Tuesday, 8 November 2016

Books 85 & 86 of 2015: Creepy Christmas by Jaimie Admans & Memoirs of Fanny Hill by John Cleland

For the last couple of years, when November hits, I start going through my free Kindle Christmas books and select my reading material from them. I'll alternate these with book-books right the way up to Christmas Day.

Which is how I came to read Jaimie Admans's Creepy Christmas at the beginning of December last year. It's a children's Christmas story about a girl named Kaity whose parents are separated. Her mum has a new boyfriend and Christmas this year just isn't going to be same as usual; especially as there are some very strange things going on in her home town as Christmas approaches.

Not going to lie, I totally picked out this book because of the cover when I saw it as a free download. How cute is that Santa? I don't think I realised right away that it was a kids story and then I started reading it, realised it was narrated by a ten year old and figured that I might as well finish it.

As it turns out, it's a nice quick read. I was done in a couple of days and I imagine that it would have been even more up my street had I been about twenty years younger. It's the sort of book that confident young readers could read alone, or less confident readers could share with a sibling or parent.

At times I thought Kaity, the narrator, sounded a little older than she was supposed to be, but on the whole she was a fairly likeable character. Often I find in books with children as the narrators the kids are a little too sickly sweet or annoying, but Kaity came across as a well-balanced kid.

I cold almost imagine this book as a made for TV movie. The sort which plays on the Christmas 24 channel or Channel 5 in the run up to Christmas. Something with a low budget but which once you sit down to watch it is fairly enjoyable once you get past the wooden acting. The Santa in this story reminded me of all the Santas in virtually every cheesy Christmas film.

Although I've not yet found anything else by this author, I would be interested in reading more. I felt like she had a nice style and strong voice in her writing. If you're looking for something a little bit festive for your inner child, I'd give it a go.

I followed this up immediately afterwards with Week 50 of the Reading Challenge: a banned book. I did quite a lot of searching to select the right book, which saw me scanning through lists of banned books from around the world. Ultimately I selected Memoirs of Fanny Hill by John Cleland using my usual criteria for choosing books for the challenge; it was shorter than most of the alternatives.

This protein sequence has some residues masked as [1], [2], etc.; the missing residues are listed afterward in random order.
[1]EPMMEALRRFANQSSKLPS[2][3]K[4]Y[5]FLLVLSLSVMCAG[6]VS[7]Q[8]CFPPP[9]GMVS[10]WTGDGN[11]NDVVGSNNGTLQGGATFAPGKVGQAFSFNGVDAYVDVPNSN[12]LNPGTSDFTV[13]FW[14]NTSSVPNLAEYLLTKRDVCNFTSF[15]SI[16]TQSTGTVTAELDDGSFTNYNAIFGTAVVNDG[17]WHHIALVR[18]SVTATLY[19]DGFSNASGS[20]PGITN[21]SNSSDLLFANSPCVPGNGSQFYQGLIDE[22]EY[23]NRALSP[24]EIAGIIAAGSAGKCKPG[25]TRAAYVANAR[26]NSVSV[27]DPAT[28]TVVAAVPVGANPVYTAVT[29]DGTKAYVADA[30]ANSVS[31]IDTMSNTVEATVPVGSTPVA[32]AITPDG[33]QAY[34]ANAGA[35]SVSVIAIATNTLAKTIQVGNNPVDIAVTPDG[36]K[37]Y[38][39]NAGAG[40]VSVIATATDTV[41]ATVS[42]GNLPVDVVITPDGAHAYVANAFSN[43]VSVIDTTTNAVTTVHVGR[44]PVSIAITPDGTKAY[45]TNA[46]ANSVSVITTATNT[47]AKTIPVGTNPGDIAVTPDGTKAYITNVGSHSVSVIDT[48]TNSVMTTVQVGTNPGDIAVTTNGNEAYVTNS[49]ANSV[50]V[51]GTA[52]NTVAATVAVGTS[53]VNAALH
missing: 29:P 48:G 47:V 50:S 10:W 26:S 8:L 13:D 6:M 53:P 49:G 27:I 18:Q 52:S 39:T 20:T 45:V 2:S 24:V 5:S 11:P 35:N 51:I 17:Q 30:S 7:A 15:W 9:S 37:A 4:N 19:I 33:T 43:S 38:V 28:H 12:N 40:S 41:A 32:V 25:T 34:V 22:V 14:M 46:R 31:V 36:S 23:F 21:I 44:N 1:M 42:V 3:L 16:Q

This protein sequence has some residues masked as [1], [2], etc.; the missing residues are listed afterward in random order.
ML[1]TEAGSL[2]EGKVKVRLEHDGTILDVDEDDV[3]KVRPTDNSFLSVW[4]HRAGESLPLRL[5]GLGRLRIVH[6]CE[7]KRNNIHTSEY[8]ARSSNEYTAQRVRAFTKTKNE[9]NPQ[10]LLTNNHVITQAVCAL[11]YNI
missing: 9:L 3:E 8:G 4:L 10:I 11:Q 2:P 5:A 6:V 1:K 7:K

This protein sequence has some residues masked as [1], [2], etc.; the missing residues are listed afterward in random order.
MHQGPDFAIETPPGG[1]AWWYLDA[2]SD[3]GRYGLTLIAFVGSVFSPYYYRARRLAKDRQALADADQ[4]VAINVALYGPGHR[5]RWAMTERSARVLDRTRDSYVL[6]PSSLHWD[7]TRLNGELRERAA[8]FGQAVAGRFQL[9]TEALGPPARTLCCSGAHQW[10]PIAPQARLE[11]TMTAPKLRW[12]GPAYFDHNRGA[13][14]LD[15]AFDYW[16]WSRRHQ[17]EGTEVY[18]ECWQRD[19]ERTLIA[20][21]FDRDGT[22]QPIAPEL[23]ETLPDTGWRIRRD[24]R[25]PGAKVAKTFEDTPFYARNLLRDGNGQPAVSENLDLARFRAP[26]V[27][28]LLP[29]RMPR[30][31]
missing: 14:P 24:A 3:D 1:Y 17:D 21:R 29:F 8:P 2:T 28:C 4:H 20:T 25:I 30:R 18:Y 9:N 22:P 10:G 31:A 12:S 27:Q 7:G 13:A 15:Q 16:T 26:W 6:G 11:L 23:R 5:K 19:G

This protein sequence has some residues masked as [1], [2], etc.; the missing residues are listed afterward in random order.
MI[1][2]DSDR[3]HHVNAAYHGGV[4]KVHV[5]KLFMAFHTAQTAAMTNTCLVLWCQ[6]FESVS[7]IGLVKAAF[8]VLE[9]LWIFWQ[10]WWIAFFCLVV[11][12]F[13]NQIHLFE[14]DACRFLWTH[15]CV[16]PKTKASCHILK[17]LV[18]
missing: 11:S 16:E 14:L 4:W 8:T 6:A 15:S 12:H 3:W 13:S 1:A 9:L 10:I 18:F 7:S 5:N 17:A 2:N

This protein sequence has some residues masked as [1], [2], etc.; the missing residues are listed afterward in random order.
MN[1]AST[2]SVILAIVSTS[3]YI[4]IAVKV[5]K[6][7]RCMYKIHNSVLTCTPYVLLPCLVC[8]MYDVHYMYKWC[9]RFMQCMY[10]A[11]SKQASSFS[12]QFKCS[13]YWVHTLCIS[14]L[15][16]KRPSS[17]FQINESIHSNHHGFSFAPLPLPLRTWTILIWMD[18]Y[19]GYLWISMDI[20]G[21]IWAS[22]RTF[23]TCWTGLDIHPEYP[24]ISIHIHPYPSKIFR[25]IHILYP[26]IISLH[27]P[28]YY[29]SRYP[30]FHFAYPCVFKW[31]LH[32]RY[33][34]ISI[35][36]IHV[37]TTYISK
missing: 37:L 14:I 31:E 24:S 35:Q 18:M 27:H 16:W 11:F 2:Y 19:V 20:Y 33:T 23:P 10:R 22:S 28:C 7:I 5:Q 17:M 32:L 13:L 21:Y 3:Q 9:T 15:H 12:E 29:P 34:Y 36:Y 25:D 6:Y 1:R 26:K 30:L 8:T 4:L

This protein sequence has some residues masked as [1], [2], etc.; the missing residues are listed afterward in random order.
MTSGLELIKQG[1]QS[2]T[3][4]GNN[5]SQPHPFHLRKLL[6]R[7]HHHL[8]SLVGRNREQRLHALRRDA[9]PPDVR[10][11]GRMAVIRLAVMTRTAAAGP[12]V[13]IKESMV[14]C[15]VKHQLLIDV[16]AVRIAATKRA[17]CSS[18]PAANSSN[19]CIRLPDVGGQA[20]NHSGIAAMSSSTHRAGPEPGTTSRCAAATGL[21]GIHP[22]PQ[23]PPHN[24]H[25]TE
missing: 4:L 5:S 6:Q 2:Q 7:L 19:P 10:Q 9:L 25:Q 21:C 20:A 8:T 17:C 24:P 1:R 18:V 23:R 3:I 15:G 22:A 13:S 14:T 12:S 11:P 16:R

This book was banned for obscenity when it was originally published. It follows the life of the titular Fanny Hill as she rises through the class ranks whilst working in brothels, all the while hoping to find a man to love. And there's quite a lot of sex.

I was honestly surprised at how explicit this story was, considering when it was written. Apparently Fifty Shades of Grey isn't so original after all!

Despite its length it took me a while to read, mainly because it wasn't really the sort of book I felt I could sit and read in the canteen at work. It's a pretty short story really though, if I'd been reading it somewhere less public and could've saved my blushes, I would've gotten through it a lot quicker.

I did find it a little strange to think it was written by a man. His descriptions of what a woman feels were pretty interesting and there were a few times when I wondered what on earth he was going on about. It was funny in places just because of the way that things were described.

It's probably not the sort of book that I'll reread in the future. I did kind of enjoy it and I'm glad that I did read it because now I can say I've read it Another one I can check off the list of classics.

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